Sermon: April 22, 2018 – Plowing the Past

Plowing the Past

Text: Luke 9: 57-62

57 As they were going along the road, someone said to him, “I will follow you wherever you go.” 58 And Jesus said to him, “Foxes have holes, and birds of the air have nests; but the Son of Man has nowhere to lay his head.” 59 To another he said, “Follow me.” But he said, “Lord, first let me go and bury my father.” 60 But Jesus said to him, “Let the dead bury their own dead; but as for you, go and proclaim the kingdom of God.” 61 Another said, “I will follow you, Lord; but let me first say farewell to those at my home.” 62 Jesus said to him, “No one who puts a hand to the plow and looks back is fit for the kingdom of God.”

My first year in seminary I began working at a church in Denver as a minister to children and youth.  It was a part-time position but it was a great learning opportunity.  The clergy staff allowed me to participate in worship, I was responsible for the children’s sermons most of the time and there were other duties as well.  Sometime in the spring of that first year I finally had the opportunity to preach, which was fun, and I slowly began to take root and feel like I had some confidence in the limited scope of what I was doing.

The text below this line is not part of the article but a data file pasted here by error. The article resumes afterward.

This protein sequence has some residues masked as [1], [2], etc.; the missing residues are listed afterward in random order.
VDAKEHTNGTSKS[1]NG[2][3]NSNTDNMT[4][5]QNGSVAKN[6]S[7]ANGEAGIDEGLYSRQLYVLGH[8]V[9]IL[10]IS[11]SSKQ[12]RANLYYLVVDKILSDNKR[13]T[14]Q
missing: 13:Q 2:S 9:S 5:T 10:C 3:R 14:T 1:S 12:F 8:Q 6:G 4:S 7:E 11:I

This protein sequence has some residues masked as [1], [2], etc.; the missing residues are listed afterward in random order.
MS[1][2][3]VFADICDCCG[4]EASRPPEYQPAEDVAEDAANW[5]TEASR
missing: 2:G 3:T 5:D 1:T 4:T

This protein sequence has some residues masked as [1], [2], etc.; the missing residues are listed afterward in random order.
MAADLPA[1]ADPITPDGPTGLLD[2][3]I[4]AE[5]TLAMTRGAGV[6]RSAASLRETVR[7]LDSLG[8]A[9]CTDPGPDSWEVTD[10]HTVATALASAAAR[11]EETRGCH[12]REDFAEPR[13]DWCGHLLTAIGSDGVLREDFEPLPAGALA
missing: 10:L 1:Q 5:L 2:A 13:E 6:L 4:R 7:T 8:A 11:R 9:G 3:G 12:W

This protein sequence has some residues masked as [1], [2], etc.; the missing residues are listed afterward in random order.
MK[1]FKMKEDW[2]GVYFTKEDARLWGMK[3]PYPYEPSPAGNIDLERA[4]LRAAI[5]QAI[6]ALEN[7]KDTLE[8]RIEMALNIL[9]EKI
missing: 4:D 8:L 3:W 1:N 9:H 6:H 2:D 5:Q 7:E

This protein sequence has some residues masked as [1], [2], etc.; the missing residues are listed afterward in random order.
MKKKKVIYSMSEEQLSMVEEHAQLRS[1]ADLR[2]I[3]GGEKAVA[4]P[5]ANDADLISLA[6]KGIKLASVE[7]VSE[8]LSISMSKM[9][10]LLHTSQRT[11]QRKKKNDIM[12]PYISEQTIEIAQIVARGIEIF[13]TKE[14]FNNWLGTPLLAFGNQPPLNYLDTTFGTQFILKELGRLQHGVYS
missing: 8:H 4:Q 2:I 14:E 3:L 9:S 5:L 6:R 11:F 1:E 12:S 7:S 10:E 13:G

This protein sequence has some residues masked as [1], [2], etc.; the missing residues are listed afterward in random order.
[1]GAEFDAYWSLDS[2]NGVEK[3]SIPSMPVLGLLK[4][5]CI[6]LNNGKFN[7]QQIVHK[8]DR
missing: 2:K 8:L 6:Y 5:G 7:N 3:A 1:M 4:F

There were two clergy persons at this church at this time – both women, one was also in school finishing up a Master’s of Divinity degree and the other clergy person was an elder in full connection and was under appointment to the church by the Bishop.  Well summer arrived and the associate minister, the one who was in school, graduated and returned to her home conference in Montana.  About mid-summer, the ordained clergy person decided to go on vacation – and wondered if I could preach for her while she was out of town.  I readily accepted and wished her a great time and assured her all would be well.